Love on the Rocks: Men, Women, and Alcohol in Post-World War II America

Love on the Rocks: Men, Women, and Alcohol in Post-World War II America

Love on the Rocks: Men, Women, and Alcohol in Post-World War II America

Love on the Rocks: Men, Women, and Alcohol in Post-World War II America


In this fascinating history of alcohol in postwar American culture, Lori Rotskoff draws on short stories, advertisements, medical writings, and Hollywood films to investigate how gender norms and ideologies of marriage intersected with scientific and popular ideas about drinking and alcoholism.

After the repeal of Prohibition in 1933, recreational drinking became increasingly accepted among white, suburban, middle-class men and women. But excessive or habitual drinking plagued many families. How did people view the "problem drinkers" in their midst? How did husbands and wives learn to cope within an "alcoholic marriage?" And how was drinking linked to broader social concerns during the Great Depression, World War II, and the Cold War era?

By the 1950s, Rotskoff explains, mental health experts, movie producers, and members of self-help groups like Alcoholics Anonymous and Al-Anon helped bring about a shift in the public perception of alcoholism from "sin" to "sickness." Yet alcoholism was also viewed as a family problem that expressed gender-role failure for both women and men. On the silver screen (in movies such as "The Lost Weekend and "The Best Years of Our Lives) and on the printed page (in stories by writers such as John Cheever), in hospitals and at Twelve Step meetings, chronic drunkenness became one of the most pressing public health issues of the day.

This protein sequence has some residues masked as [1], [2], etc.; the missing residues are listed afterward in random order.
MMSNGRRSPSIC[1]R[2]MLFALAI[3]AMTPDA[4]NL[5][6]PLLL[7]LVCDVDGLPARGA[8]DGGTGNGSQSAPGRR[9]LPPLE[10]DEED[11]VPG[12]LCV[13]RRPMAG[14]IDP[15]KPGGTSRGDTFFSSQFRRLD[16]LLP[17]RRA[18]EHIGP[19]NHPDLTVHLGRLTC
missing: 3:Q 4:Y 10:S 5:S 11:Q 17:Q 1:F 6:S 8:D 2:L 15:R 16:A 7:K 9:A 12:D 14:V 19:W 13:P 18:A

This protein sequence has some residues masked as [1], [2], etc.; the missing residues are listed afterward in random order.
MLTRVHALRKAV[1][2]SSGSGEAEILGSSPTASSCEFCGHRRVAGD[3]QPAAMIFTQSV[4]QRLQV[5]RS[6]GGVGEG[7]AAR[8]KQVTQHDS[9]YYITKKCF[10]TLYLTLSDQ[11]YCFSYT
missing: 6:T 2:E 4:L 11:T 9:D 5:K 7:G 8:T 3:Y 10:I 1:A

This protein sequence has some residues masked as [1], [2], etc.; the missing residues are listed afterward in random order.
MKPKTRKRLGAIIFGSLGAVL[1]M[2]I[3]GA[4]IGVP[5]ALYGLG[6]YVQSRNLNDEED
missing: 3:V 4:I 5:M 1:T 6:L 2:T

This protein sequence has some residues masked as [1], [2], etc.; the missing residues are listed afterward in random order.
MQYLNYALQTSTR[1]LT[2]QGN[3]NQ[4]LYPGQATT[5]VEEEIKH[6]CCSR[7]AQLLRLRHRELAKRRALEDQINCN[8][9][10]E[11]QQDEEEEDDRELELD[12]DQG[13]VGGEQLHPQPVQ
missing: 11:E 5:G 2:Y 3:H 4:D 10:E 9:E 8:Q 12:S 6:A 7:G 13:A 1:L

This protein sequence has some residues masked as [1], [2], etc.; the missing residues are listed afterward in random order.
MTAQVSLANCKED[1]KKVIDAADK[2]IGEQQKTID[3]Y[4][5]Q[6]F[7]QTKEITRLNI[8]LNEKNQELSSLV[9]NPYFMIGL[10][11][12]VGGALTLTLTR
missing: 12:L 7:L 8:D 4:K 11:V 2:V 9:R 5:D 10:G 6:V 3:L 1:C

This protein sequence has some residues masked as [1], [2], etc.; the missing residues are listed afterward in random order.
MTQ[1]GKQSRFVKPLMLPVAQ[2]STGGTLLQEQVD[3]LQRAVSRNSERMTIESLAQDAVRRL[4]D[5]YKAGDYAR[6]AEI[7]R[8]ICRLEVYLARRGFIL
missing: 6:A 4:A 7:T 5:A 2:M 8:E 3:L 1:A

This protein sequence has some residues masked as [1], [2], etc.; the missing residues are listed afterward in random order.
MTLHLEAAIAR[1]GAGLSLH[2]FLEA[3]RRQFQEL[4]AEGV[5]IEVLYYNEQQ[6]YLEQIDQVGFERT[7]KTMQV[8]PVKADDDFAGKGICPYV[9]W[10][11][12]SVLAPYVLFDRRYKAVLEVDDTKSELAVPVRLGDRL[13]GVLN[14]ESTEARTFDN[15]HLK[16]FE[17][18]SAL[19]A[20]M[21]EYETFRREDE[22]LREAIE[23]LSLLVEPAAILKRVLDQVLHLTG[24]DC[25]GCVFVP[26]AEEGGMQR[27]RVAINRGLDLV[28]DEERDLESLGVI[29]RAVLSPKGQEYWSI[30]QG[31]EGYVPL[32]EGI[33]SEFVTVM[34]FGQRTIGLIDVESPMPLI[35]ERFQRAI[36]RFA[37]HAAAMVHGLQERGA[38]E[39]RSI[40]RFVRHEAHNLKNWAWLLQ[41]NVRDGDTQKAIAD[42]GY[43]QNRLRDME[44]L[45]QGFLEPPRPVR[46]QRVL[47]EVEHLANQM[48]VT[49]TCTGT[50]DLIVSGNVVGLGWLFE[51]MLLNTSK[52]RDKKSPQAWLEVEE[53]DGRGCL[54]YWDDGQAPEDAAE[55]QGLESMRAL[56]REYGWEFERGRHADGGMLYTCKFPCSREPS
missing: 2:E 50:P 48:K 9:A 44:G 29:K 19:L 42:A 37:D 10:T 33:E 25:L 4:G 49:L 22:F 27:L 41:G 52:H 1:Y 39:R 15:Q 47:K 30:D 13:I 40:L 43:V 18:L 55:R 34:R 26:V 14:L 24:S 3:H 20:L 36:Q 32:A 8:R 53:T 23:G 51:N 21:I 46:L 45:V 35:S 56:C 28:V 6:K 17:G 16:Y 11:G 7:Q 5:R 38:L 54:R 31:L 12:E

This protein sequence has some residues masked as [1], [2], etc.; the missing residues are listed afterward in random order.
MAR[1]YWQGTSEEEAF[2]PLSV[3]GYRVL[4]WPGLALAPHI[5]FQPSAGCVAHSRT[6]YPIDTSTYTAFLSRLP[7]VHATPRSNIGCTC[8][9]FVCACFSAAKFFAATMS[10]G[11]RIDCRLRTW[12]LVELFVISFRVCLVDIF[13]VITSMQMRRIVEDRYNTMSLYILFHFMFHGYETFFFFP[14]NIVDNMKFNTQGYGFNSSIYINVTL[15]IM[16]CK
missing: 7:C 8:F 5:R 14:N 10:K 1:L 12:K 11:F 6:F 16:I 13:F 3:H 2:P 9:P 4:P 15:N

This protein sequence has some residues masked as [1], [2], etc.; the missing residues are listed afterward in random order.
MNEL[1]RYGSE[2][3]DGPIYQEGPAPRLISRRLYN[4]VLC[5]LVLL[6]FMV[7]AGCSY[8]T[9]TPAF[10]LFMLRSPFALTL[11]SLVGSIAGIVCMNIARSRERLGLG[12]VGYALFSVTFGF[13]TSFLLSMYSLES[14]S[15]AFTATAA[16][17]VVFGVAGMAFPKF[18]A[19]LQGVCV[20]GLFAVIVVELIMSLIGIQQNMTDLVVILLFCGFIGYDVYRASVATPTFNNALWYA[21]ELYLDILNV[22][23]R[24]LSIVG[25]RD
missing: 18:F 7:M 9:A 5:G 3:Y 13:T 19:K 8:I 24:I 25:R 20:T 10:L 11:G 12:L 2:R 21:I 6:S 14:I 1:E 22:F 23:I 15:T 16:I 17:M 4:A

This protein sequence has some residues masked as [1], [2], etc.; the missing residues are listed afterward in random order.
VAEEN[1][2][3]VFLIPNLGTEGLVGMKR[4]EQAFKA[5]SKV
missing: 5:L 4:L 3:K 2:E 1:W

In 1929 Ella Boole, social reformer and president of the Woman's Christian Temperance Union (WCTU), published a book chronicling the history of American women in the temperance movement. Imploringly titled Give Prohibition Its Chance, the book offered an impassioned argument supporting the law that had banned the sale of liquor for a decade. Like her more famous predecessor Frances Willard (who presided over the WCTU from the 1870s through the 1890s), Boole claimed that women and children had been the greatest victims of drink in the past, and that they would suffer most if national Prohibition were repealed. An outspoken defender of the Eighteenth Amendment, Boole believed that Prohibition was helping to safeguard the moral sanctity, financial health, and general happiness of the American family. Boole lambasted the saloon as a "social evil" that turned respectable workingmen into drunken brutes. Before Prohibition, she wrote, "it was the home that suffered . . . the women and children who did without necessary food and clothing . . . the wife and mother who listened until midnight for the staggering footsteps of her drunken husband or son." Still rooted in an ideology of domesticity that entrusted Protestant, middle-class, white women with ensuring the moral solvency of the home, the WCTU of the 1920s viewed "King Alcohol" as an inherently addictive substance that would debilitate even the most well-intentioned imbibers. According to the WCTU, social and legal coercion was required to "protect" the family when tactics of moral suasion and public education failed. Though the WCTU was not alone in shaping the politics of temperance (indeed, the male-dominated Anti-Saloon League was ultimately more instrumental in securing national Prohibition by 1919), its gendered, moralistic vision of alcohol consumption held sway through the early decades of the twentieth century.

By the 1950s, however, religious female reformers had lost the influence they once wielded with respect to the politics of drink. By midcentury the sentimental temperance tale of the forlorn family had exhausted its cul-

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